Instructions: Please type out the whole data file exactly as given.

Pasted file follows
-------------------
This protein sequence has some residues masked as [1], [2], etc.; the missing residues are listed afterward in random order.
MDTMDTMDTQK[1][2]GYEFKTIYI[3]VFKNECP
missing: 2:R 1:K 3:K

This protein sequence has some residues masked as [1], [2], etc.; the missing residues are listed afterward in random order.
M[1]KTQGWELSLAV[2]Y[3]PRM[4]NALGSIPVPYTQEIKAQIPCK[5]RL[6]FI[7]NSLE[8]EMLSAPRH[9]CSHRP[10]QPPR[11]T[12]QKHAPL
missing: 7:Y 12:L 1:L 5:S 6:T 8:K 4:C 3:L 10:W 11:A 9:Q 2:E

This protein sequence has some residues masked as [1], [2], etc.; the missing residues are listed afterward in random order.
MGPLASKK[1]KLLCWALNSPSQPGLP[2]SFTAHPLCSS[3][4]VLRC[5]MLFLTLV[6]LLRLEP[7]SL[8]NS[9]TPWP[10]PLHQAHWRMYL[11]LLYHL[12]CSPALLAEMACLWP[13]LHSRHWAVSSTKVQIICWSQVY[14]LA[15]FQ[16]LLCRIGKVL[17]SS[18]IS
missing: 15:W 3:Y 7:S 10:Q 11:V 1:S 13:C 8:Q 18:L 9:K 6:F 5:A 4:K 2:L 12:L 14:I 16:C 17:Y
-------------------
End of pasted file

This protein sequence has some residues masked as [1], [2], etc.; the missing residues are listed afterward in random order.
MDTMDTMDTQK[1][2]GYEFKTIYI[3]VFKNECP
missing: 2:R 1:K 3:K

This protein sequence has some residues masked as [1], [2], etc.; the missing residues are listed afterward in random order.
M[1]KTQGWELSLAV[2]Y[3]PRM[4]NALGSIPVPYTQEIKAQIPCK[5]RL[6]FI[7]NSLE[8]EMLSAPRH[9]CSHRP[10]QPPR[11]T[12]QKHAPL
missing: 7:Y 12:L 1:L 5:S 6:T 8:K 4:C 3:L 10:W 11:A 9:Q 2:E

This protein sequence has some residues masked as [1], [2], etc.; the missing residues are listed afterward in random order.
MGPLASKK[1]KLLCWALNSPSQPGLP[2]SFTAHPLCSS[3][4]VLRC[5]MLFLTLV[6]LLRLEP[7]SL[8]NS[9]TPWP[10]PLHQAHWRMYL[11]LLYHL[12]CSPALLAEMACLWP[13]LHSRHWAVSSTKVQIICWSQVY[14]LA[15]FQ[16]LLCRIGKVL[17]SS[18]IS
missing: 15:W 3:Y 7:S 10:Q 11:V 1:S 13:C 8:Q 18:L 9:K 6:F 5:A 4:K 2:L 12:L 14:I 16:C 17:Y